Could congestion charges transform Bangalore?

Carlin Carr, Bangalore Community Manager
Bangalore, 2 July 2015

Massive car growth has become a major issue across India's booming metropolises. Bangalore is no exception. Once known as the "Green City," the country's IT hub has faced rapid population growth that has brought a rise in cars so overwhelming to the city's infrastructure that rush hours have turned into parking lots that snake the city streets. In just three years, between 2008 and 2011, a 32-minute rush-hour commute jumped from 30 minutes to 50 — that's a more than 50 percent slowdown. Experts predict it's only going to get worse: by 2030, traffic around the urban streets of Bangalore could be crawling at just 10 kilometers an hour unless serious measures are taken to curb car growth or make it expensive to use them.

In 2011, Bangalore's Directorate of Urban Land Transport proposed a congestion charge — a measure that has helped cities from London to Singapore get commuters to leave their cars at home. "Improvements in public transport are required, but at some point, we also have to put in place travel demand measures. Congestion pricing is one of those measures," she said. This wasn't the first time Bangalore had considered such measures, and many cities around India are similarly weighing these types of car taxes to ease congestion, reduce pollution, and entice people to use public transportation more.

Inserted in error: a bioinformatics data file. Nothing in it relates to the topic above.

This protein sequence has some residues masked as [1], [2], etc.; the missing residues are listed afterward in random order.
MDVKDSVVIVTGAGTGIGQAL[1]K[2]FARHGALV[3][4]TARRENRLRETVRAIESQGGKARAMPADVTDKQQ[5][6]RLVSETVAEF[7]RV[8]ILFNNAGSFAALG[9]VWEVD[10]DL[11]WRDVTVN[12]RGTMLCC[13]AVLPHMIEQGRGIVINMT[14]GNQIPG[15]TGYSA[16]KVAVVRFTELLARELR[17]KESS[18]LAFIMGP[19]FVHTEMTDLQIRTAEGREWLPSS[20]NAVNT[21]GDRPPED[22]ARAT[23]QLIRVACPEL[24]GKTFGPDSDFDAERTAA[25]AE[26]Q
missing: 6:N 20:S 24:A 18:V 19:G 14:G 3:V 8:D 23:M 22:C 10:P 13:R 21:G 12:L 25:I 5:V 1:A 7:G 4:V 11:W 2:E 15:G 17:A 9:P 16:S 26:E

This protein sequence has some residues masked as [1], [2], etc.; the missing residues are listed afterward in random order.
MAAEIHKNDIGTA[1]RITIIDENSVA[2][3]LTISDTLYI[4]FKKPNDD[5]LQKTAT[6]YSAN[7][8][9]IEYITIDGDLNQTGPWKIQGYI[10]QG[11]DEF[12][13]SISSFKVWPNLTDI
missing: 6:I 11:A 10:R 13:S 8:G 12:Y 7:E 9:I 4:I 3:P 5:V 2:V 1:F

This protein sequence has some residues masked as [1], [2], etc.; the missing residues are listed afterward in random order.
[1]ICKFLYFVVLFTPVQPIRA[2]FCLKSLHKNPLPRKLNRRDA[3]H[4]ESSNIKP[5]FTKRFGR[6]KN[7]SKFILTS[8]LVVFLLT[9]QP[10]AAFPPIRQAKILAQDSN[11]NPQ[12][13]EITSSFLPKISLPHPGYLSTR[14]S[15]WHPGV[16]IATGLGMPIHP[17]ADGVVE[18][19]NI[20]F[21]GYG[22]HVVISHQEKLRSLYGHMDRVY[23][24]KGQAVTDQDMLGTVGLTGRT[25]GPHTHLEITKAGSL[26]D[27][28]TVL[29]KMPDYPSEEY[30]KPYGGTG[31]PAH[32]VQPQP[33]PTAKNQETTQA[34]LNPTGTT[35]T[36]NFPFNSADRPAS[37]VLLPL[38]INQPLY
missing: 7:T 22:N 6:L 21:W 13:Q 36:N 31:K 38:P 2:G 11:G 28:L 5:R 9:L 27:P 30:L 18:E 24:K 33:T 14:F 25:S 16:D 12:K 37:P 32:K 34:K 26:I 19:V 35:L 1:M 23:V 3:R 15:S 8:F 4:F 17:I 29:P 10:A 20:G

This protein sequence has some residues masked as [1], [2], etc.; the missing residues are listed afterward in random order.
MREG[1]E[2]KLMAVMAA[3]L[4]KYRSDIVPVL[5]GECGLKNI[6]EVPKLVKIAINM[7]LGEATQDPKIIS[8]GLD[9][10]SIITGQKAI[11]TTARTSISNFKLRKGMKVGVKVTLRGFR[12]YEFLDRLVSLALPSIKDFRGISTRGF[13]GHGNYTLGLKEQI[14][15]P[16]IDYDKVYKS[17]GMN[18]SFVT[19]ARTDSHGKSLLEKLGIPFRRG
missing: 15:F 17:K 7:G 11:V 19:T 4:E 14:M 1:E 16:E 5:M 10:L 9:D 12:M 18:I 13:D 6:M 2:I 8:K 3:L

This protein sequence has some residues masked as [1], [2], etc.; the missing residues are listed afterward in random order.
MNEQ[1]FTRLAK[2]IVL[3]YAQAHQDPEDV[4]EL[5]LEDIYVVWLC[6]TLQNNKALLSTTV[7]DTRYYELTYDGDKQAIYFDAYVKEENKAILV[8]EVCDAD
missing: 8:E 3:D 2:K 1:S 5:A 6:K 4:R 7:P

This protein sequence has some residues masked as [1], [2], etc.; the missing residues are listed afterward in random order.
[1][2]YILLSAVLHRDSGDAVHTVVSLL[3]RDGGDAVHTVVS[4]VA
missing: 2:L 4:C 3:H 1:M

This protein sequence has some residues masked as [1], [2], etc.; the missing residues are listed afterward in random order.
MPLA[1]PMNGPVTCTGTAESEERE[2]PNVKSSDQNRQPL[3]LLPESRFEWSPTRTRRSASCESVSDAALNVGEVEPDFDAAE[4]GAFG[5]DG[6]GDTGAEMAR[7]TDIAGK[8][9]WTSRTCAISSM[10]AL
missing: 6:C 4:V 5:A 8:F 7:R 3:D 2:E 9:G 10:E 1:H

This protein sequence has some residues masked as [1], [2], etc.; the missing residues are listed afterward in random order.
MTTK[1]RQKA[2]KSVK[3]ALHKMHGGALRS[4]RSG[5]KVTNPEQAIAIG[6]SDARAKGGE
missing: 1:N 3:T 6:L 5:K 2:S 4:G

Urban India has seen how other cities around Asia and all over the world have successfully managed to change how people travel every day. In 1975, Singapore became the first city in the world to implement a congestion charge when officials fortressed off an area of the Central Business District with 33 checkpoints. Only an expensive pass would get them through during heavy traffic times. Almost immediately, a shift happened: commuters turned to city buses or started carpooling (cars with three or more people were exempt). Traffic speeds increased and commuter times dropped. The experiment has grown into a sophisticated Electronic Road Pricing (ERP) system, which now automatically calculates drivers' fees according to when and where they choose to drive.

The lesson for Indian cities such as Bangalore is that even with an increase in GDP and urban populations, car growth doesn't have to follow. But implementing car-curbing measures can be challenging. Despite the obvious benefits of congestion charges, they can be politically unpopular. In India, the congestion fees have been on the table for years in cities across the country, but not a single metro has implemented one. "There is also no consensus on how the tax will be collected, which areas will be designated as 'restricted' and how evaders will be fined," said an article on the issue.

If Bangalore is to recapture its former glory as the "Green City," it will need to make some hard — and perhaps, at first, unpopular — decisions about car usage in the city. In order to do that, however, the city will also need to be sure there are sound alternatives. Public transportation is a major necessity in Bangalore, and the much-anticipated metro has been delayed by almost two years. It is now set to open Phase 1 to commuters by December 2015.

The metro will be a good start in expanding the potpourri of commuting options, but getting people to use it might mean making the alternative — getting in the car — a cost-prohibitive choice. It might not be easy, but lessons from Singapore show it's not just the streets that open up but an entirely new way of interacting with the city. That in itself might be enough to start getting urban India to think differently.

Photo credit: Eirik Refsdal

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